Reading of the Week: PTSD & Treatment – What’s Evidence Based? JAMA Psychiatry’s New Network Meta-analysis

From the Editor

Just over a century ago, Dr. Charles Myers wrote “A Contribution To The Study Of Shell Shock” in The Lancet, the first paper on shell shock. Today, our understanding of PTSD has greatly evolved.

But what’s the most effective treatment for people with PTSD?

This week, we consider the new paper by the University of Basel’s Jasmin Merz and her co-authors. They use a network meta-analysis to determine whether patients do better with medications, psychotherapy, or both; in other words, they attempt to analyze different studies in this area, but not necessarily those that do direct comparisons (that’s my Twitter-length biostatistical summary). They find: “The available evidence is sparse and appears not to support the use of pharmacological therapy as first-line treatment for posttraumatic stress disorder…”


We also consider an editorial that runs with the study. Murray B. Stein and Sonya B. Norman, both of University of California San Diego, are critical, commenting that aspects of the study may be “hard to swallow.”



“Comparative Efficacy and Acceptability of Pharmacological, Psychotherapeutic, and Combination Treatments in Adults With Posttraumatic Stress Disorder: A Network Meta-analysis”

Jasmin Merz, Guido Schwarzer, Heike Gerger

JAMA Psychiatry, 12 June 2019 Online First

imagesCo-author Heike Gerger

Posttraumatic stress disorder (PTSD) is a highly debilitating mental disorder, which is characterized by psychological and behavioral symptoms including re-experiencing of the trauma, avoidance of stimuli associated with the trauma, negative alterations in cognitions and mood, as well as hyperarousal. The estimated lifetime prevalence of PTSD among adults is approximately 8%. Among the 10% to 20% of trauma survivors who develop PTSD, the disorder becomes chronic in many cases, leads to considerable disease burden as well as social and occupational impairment, and is associated with a high risk of psychiatric and medical comorbidity, substantial economic and societal costs, and increased risk of suicide.

Several beneficial treatments for PTSD are available, including pharmacological treatments and a variety of different psychotherapeutic treatment approaches. A previous network meta-analysis reported that outcome differences between individual psychotherapeutic approaches (eg, cognitive behavioral therapy, prolonged exposure, seeking safety, and eye movement desensitization and reprocessing) are nonsignificant and mostly occur in underpowered studies. Accordingly, treatment guidelines typically recommend different types of trauma-focused psychotherapeutic treatments as first-line PTSD treatment. Concerning pharmacological therapies, however, recommendations are inconsistent.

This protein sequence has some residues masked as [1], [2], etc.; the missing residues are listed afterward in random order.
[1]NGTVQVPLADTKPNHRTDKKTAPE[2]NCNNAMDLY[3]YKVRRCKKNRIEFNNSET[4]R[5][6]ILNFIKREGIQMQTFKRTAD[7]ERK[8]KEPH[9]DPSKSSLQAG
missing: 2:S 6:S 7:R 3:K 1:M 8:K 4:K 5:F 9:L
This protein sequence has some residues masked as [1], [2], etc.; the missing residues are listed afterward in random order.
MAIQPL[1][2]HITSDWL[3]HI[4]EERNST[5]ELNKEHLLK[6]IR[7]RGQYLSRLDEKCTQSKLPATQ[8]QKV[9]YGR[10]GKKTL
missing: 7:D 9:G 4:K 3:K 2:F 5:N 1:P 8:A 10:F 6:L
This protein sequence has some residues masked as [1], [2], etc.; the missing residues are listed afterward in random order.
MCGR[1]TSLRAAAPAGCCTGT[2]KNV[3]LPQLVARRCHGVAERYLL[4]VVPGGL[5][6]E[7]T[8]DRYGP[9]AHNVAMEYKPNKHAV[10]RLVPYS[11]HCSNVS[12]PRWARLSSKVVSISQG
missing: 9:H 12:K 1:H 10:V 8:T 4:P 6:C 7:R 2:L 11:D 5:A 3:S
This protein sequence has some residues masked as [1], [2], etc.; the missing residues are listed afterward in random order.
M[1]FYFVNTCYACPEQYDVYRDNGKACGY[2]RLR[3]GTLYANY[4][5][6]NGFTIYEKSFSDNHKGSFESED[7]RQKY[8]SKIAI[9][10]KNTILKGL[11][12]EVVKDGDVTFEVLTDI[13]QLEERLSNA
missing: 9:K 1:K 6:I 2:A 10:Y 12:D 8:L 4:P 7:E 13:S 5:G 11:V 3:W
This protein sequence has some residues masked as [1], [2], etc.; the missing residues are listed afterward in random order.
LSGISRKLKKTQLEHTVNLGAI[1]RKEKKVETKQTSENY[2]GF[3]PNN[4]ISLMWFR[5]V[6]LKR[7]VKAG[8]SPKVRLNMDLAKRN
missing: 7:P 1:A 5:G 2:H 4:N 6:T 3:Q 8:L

So opens a new paper by Merz et al.

Here’s what they did:

  • “We searched Embase, Medline, PsycINFO, Cochrane Controlled Trials Register, and PSYNDEX for studies published between January 1, 1980, and February 28, 2018.”
  • RCTs were included, with medication and psychotherapeutic treatments.
  • “Our primary outcome was PTSD symptom severity measured on a continuous validated scale. We assessed treatment outcomes immediately after treatment termination and long-term outcomes as indicated by the longest available follow-up assessment.”
  • “A network was created including 3 jointly randomizable treatments: first, psychotherapeutic PTSD treatments; second, pharmacological PTSD treatments; and third, combinations of psychotherapeutic and pharmacological PTSD treatments.” They did a series of comparisons, and employed statistical analyses.

Here’s what they found:

  • “The systematic database search identified 11 416 records. After the initial screening of titles and abstracts, 46 full-text articles were considered potentially relevant. Twelve published RCTs with a total of 922 participants were included in our analyses…”
  • “Risk of bias was considered low in 3 studies, moderate in 8, and high in 1.”
  • “At the end of treatment, the comparative benefit between pharmacological and psychotherapeutic treatments and their combinations showed no significant superiority of any treatment approach.”
  • “At the longest available follow-up, psychotherapeutic treatments were significantly more beneficial than pharmacological treatments… and the combined treatments were slightly but not significantly superior to psychotherapeutic treatment alone… but the combined treatments were significantly more beneficial than pharmacological treatments alone…”
  • “With respect to the comparative acceptability of the 3 treatment approaches, we found slightly lower dropout rates in psychotherapeutic treatments than in the pharmacological and combined treatments, but the differences were not statistically significant…”

A few thoughts:

  1. The authors do a network meta-analysis to compare certain treatments. But they didn’t have much material to draw from. In total, across the studies, there were just 922 participants. Ouch. To put that number in perspective: the Cipriani depression network meta-analysis involved data from over 120,000 people.